Saturday, August 28, 2010

Sweet & Sour Paleo Pork

What to do with a pork loin, rhubarb, and pineapple?  Answer - sweet & sour pork - paleo style!  I like the rhubarb because it both offers a sour flavor and acts as a thickening agent (thus, eliminating the need for cornstarch).

For the sauce:
  • 1 to 1 1/2 cup rhubarb, chopped (1 cup was about 1 stalk)
  • 1 cup mango, chopped (I used frozen mango)
  • 1 cup pineapple, chopped (I used fresh, but canned would work as well (drained))
  • 1 Tbs coconut aminos
  • 1 Tbs clam sauce (other fish sauce would work as well, but this is the only thing I've been able to find without undesirable ingredients like sugar)
  • 1 cup homemade chicken stock
For the stirfry:
  • Coconut oil
  • 1.5 pounds pork loin, cubed
  • 3 Tbs Chinese 5-spice powder
  • 1 onion, sliced or chopped
  • 3 bell peppers (I had yellow and orange on hand), cubed
  • 1 large clove garlic, minced
  • 1 tsp or so ginger, minced (I keep mine in the freezer and grate it as needed)
  • 1/4 cup pineapple, chopped
  1. Cut rhubarb, mango, and pineapple.  Add to a saucepan with coconut aminos, clam sauce, and chicken stock.  Bring to a boil and then simmer until rhubarb is melted.  [Note:  mine was still a little chunky, mostly from the mango, but I didn't want to go through the effort of making a puree (and dirtying more dishes).  Once it was mixed with the pork and veggies, you couldn't tell the difference.]
  2. Meanwhile, cut pork into cubes.
  3. Heat wok or other large pan on medium to medium-high heat.  Add coconut oil.  Once heated, add pork loin.  Season with 5-spice powder.  Saute until just cooked through (you don't want to overcook the meat).  
  4. Chop other veggies.
  5. Once pork is cooked, remove from the pan. Add onions  to the pan and cook until translucent (you don't want to brown them). 
  6. Add peppers, garlic, and ginger to the pan.  Cook until peppers are crisp-tender.
  7. Add back cooked pork.
  8. Mix in sauce and coat pork and veggies.  Sitr in pineapple.  Allow to cook for another minute or two.
  9. Serve and enjoy.  We ate this over a bed of fresh spinach and cauliflower rice.

Thursday, August 26, 2010

Curried Butternut Squash

When we were in Salt Lake City a few months ago, we stopped at a quaint Indian restaurant for dinner. I wanted vegetables and (and after a lot of searching!) found the curried squash. It was excellent. I couldn’t wait to try and replicate it when I got home. This version tastes pretty darn close to what we had – and I know it has no dairy, gluten, or sugar. My husband said it tasted like the curried squash he had as a kid. Works for me:)  Hope you enjoy.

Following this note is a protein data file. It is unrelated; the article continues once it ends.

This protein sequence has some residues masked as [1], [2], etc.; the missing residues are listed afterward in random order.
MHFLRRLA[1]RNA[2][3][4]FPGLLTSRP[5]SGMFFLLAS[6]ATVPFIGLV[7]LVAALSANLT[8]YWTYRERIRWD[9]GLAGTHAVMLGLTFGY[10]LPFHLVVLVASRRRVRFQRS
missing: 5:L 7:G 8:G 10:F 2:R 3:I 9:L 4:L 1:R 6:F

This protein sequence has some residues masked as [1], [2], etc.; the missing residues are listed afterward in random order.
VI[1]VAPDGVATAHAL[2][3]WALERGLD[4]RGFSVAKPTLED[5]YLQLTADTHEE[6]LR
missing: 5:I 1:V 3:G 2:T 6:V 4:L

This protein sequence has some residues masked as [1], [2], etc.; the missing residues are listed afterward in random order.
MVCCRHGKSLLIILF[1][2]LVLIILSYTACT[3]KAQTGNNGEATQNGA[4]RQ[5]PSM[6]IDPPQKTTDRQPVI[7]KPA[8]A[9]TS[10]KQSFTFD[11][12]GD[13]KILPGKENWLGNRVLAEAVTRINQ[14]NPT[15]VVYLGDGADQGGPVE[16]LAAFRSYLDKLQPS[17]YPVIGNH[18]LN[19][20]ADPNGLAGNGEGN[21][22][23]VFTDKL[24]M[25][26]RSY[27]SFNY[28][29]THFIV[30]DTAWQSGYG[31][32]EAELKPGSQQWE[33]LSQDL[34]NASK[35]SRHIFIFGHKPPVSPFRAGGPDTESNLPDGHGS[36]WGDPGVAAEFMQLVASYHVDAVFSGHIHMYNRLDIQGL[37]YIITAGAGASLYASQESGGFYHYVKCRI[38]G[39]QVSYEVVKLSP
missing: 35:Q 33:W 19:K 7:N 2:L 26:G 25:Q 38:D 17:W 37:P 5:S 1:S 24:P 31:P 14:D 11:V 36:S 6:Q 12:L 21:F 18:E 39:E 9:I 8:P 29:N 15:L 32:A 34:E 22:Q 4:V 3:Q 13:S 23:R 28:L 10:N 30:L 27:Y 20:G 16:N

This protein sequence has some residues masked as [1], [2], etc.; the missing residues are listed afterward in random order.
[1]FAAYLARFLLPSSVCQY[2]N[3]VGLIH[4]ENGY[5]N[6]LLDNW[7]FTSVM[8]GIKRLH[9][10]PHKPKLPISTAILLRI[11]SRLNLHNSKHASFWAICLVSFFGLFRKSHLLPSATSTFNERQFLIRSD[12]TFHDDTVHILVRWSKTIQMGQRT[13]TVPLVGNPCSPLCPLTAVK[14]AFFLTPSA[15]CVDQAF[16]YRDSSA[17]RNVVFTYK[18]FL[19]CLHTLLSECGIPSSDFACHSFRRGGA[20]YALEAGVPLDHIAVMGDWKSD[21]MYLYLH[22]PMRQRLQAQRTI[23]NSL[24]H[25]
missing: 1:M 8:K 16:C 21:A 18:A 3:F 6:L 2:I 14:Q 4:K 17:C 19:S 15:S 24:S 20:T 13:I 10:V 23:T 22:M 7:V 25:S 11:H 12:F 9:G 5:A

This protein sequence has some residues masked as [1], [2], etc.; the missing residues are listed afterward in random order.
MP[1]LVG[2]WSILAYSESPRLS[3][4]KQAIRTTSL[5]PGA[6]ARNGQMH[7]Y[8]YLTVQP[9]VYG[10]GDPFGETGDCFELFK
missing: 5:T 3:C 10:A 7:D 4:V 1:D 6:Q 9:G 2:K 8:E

• 2 butternut squash, peeled and cubed (reserve seeds for future use)
  • 2 Tbs coconut oil
  • 1 onion, chopped
  • 1-2 cloves garlic, minced
  • ½ -1 tsp Ginger, minced  [I keep peeled ginger in the freezer and grate it as needed.]
  • 1 can coconut milk [Get the kind where the only two ingredients are coconut and guar gum.]
  • 1 ½ - 2 Tbs curry powder

  1. Bring a large pot of water to boil. Add squash (whole, with skin)  and boil for about 10 minutes. This step is optional, but makes peeling the squash much easier and also begins the cooking process of the squash. Let cool slightly.
  2. Heat coconut oil in a pan over medium heat. Add chopped onion and cook until translucent (you don't want the onions to brown).  Add garlic and ginger and cook another minute or so.
  3. Add cubed squash to the pan.
  4. Mix curry powder with coconut milk, then pour into squash mixture. Bring to a boil, then reduce heat to simmer.
  5. Simmer until squash is tender.
  6. Serve and enjoy. We ate this over a bed of baby spinach. It’s also good over cauliflower rice, mashed turnips or cauliflower, or shredded green cabbage.

Wednesday, August 25, 2010

Easy Curry Powder

Curry powder is one of those things that I always thought of as mysterious, exotic, and well, something only accomplished chefs used.  Turns out, curry powder is pretty easy not only to cook with, but to make at home.  And a lot of folks already have the necessary spices in their spice cabinet or they can be found easily at the supermarket.  Every curry powder recipe has a slightly different mix, but this is the combination that my husband and I settled on through a lot of trial and error.

  • 1 tsp salt [we’re working to eliminate added salt from our diet, and are satisfied with ½ tsp]
  • 1 ½ tsp turmeric powder
  • ½ tsp chili powder [try to get the Indian kind, although the Mexican kind works too]
  • ½ tsp cayenne powder
  • ½ tsp paprika
  • ½ tsp ground coriander   

Mix together, and voila, curry powder!